Appeals court reinstates Clean Air rules
WASHINGTON – A federal appeals court reversed itself Tuesday and temporarily reinstated regulations aimed at sharply reducing smog and soot from power plants in 28 Eastern states over the next decade.
The U.S. Court of Appeals for the District of Columbia in July had struck down the Clean Air Interstate Rule developed by the U.S. Environmental Protection Agency in response to a legal challenge by several states. Going beyond what the states sought, the court called the Bush Administration’s regulations “fatally flawed” and stripped them from the books.
Asked to reconsider by the EPA, environmental groups and 23 states, the court acknowledged that tossing out the regulations in their entirety could have serious adverse implications for public health and the environment.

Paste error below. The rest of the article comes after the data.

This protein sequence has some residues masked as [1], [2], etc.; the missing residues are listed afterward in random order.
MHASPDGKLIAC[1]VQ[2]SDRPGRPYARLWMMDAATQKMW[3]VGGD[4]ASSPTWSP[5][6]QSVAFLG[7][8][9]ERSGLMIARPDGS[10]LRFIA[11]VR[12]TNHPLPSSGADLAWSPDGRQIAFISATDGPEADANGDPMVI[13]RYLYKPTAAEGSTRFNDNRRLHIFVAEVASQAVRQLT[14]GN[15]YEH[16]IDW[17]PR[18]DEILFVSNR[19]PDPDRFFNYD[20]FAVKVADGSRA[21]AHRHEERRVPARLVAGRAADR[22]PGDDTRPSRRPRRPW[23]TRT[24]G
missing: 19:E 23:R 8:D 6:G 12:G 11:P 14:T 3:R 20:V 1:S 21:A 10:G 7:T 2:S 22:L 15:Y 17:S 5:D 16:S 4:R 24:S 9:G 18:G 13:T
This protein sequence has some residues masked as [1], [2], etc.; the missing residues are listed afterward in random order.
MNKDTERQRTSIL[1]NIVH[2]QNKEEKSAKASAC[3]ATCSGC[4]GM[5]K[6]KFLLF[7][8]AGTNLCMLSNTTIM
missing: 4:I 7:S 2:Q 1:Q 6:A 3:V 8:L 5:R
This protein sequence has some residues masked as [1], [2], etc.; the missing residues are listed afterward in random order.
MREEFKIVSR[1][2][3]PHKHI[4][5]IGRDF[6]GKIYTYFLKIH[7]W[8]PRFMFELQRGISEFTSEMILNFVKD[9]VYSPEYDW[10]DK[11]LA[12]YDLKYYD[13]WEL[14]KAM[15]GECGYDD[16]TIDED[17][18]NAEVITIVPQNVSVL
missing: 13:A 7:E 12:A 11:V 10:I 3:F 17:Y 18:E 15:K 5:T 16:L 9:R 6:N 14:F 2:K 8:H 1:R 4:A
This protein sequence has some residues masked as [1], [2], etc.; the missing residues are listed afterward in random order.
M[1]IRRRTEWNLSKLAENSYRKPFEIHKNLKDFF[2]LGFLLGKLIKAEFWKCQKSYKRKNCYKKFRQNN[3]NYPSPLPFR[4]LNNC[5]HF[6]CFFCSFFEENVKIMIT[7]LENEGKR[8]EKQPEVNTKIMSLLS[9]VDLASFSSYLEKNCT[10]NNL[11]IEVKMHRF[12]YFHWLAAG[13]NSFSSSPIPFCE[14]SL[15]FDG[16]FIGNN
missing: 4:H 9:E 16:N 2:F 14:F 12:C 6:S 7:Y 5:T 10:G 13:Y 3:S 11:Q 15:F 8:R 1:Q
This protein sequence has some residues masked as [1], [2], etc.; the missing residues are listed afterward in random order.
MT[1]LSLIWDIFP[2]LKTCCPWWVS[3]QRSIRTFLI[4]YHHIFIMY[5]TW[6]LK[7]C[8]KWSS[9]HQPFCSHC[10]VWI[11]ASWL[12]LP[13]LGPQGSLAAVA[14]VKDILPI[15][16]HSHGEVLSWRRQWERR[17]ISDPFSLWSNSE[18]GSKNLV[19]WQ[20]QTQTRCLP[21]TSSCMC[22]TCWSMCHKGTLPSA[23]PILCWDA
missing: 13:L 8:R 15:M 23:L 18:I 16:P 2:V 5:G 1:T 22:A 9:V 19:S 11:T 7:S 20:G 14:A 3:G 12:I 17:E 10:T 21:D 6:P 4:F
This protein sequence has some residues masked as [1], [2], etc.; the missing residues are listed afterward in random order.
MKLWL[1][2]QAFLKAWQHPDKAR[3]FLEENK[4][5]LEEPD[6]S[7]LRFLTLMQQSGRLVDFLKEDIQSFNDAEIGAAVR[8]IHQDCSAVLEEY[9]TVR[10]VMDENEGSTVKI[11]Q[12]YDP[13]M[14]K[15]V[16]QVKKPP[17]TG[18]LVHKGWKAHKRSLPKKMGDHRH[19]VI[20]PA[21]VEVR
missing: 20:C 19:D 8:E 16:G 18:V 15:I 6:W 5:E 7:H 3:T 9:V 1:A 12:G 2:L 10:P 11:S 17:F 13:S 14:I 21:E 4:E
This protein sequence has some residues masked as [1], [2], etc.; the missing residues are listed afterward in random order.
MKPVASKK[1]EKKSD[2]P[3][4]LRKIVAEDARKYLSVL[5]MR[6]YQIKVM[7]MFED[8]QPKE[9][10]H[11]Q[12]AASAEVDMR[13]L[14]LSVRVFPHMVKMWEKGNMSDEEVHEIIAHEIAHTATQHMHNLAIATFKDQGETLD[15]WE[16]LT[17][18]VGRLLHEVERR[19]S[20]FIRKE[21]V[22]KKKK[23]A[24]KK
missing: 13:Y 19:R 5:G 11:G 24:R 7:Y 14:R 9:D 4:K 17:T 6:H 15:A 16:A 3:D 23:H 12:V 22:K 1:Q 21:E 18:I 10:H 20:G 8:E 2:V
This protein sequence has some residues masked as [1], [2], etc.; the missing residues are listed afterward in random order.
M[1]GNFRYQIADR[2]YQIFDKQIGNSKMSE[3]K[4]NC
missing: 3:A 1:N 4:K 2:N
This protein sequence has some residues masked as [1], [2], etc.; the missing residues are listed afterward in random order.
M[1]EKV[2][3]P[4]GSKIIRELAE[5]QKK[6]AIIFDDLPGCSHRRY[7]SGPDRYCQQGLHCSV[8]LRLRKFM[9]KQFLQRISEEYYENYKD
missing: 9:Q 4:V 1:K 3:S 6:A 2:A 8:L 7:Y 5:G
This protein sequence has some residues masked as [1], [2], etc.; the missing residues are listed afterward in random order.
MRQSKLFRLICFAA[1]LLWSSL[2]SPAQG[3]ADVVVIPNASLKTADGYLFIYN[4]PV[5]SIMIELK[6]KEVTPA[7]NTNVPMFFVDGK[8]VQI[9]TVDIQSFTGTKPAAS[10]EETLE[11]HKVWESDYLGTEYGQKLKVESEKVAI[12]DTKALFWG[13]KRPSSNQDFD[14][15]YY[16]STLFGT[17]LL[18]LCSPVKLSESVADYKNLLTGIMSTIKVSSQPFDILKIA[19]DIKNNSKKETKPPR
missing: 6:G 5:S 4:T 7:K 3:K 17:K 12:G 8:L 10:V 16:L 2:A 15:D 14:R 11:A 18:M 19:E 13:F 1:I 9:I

The timing is important. Under the Clean Air Interstate Rule, utilities must start cutting nitrogen oxide pollution in 2009 and sulfur dioxide emissions in 2010 and phase in further reductions in both contaminants by 2015. The interstate rule aimed to reduce emissions of nitrogen oxides by about 60 percent and sulfur dioxide by about 70 percent by 2025.
Sulfur dioxide and nitrogen oxides emitted from power plants form fine particles that can penetrate deep into the lungs and cause breathing problems. Nitrogen oxides also contribute to ground-level ozone, the primary component of smog.
“Today’s court decision is a welcome gift for the millions of Americans that face serious health threats from power plant pollution,” said Vickie Patton, deputy general counsel at Environmental Defense Fund, one of the groups that asked the court not to vacate the regulations.